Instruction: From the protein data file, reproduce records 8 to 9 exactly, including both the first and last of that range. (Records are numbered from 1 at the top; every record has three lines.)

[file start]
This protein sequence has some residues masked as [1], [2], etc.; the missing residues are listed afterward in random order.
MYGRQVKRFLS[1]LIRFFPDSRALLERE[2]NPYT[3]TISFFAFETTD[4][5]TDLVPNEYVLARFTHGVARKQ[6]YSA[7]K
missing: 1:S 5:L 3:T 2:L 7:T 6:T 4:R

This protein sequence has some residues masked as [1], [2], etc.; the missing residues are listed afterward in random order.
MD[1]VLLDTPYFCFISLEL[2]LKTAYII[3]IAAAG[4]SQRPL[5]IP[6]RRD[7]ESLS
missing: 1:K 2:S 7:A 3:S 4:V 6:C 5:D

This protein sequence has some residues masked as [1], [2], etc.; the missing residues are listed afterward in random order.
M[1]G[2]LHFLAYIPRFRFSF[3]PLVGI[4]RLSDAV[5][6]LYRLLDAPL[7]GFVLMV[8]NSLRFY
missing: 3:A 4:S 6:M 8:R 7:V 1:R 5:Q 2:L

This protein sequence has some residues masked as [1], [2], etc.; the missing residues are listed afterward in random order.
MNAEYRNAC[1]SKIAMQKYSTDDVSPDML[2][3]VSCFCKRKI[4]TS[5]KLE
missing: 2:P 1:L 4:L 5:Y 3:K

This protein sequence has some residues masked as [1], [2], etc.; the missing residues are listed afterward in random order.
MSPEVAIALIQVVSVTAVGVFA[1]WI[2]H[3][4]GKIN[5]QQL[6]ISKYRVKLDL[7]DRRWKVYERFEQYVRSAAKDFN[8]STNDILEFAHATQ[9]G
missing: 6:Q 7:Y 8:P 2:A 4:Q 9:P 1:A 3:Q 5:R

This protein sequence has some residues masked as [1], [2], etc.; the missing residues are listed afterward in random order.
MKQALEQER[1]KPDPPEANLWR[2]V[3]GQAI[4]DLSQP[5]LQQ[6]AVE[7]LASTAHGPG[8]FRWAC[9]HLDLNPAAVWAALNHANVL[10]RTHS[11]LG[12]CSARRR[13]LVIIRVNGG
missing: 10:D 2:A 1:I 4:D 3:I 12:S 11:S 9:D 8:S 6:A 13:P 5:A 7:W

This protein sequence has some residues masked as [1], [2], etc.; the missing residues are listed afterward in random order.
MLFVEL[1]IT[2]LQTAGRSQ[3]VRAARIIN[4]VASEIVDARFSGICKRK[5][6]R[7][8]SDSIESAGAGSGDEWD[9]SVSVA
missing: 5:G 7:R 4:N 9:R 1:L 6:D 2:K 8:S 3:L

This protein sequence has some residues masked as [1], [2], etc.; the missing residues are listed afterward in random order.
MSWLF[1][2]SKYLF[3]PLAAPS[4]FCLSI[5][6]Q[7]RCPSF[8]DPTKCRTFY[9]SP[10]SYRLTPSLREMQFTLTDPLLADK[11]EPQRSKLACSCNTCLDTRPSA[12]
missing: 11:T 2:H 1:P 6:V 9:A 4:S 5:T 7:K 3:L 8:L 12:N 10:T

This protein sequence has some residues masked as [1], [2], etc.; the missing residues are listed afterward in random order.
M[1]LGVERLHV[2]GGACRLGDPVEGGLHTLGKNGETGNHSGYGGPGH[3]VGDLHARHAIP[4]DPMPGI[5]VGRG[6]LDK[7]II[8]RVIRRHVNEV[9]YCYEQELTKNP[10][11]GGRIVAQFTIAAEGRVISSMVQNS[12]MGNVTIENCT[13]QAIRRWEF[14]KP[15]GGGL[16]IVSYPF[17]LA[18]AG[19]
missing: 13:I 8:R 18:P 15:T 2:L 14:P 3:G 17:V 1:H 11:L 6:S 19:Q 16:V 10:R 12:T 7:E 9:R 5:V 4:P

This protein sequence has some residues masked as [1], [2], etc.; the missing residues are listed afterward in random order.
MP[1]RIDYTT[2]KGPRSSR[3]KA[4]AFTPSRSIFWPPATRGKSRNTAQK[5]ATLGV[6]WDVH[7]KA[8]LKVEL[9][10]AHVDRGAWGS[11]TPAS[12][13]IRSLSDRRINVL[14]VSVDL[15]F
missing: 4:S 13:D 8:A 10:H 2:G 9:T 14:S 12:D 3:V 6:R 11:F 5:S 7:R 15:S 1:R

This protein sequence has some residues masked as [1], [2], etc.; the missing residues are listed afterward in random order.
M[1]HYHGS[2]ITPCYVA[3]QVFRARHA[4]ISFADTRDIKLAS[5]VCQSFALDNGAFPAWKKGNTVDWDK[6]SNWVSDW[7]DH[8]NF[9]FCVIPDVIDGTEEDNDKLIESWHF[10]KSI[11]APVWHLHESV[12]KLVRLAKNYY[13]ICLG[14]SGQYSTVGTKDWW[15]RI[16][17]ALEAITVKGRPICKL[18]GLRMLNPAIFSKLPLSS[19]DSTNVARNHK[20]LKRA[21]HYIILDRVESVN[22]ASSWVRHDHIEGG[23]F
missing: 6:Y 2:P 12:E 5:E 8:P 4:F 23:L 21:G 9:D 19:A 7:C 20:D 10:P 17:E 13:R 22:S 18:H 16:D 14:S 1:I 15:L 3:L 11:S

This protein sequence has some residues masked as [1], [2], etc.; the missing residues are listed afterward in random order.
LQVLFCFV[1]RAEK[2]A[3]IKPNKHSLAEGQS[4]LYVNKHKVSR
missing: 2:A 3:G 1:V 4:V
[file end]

This protein sequence has some residues masked as [1], [2], etc.; the missing residues are listed afterward in random order.
MSWLF[1][2]SKYLF[3]PLAAPS[4]FCLSI[5][6]Q[7]RCPSF[8]DPTKCRTFY[9]SP[10]SYRLTPSLREMQFTLTDPLLADK[11]EPQRSKLACSCNTCLDTRPSA[12]
missing: 11:T 2:H 1:P 6:V 9:A 4:S 5:T 7:K 3:L 8:L 12:N 10:T

This protein sequence has some residues masked as [1], [2], etc.; the missing residues are listed afterward in random order.
M[1]LGVERLHV[2]GGACRLGDPVEGGLHTLGKNGETGNHSGYGGPGH[3]VGDLHARHAIP[4]DPMPGI[5]VGRG[6]LDK[7]II[8]RVIRRHVNEV[9]YCYEQELTKNP[10][11]GGRIVAQFTIAAEGRVISSMVQNS[12]MGNVTIENCT[13]QAIRRWEF[14]KP[15]GGGL[16]IVSYPF[17]LA[18]AG[19]
missing: 13:I 8:R 18:P 15:T 2:L 14:P 3:G 17:V 1:H 11:L 6:S 19:Q 16:V 10:R 12:T 7:E 9:R 5:V 4:P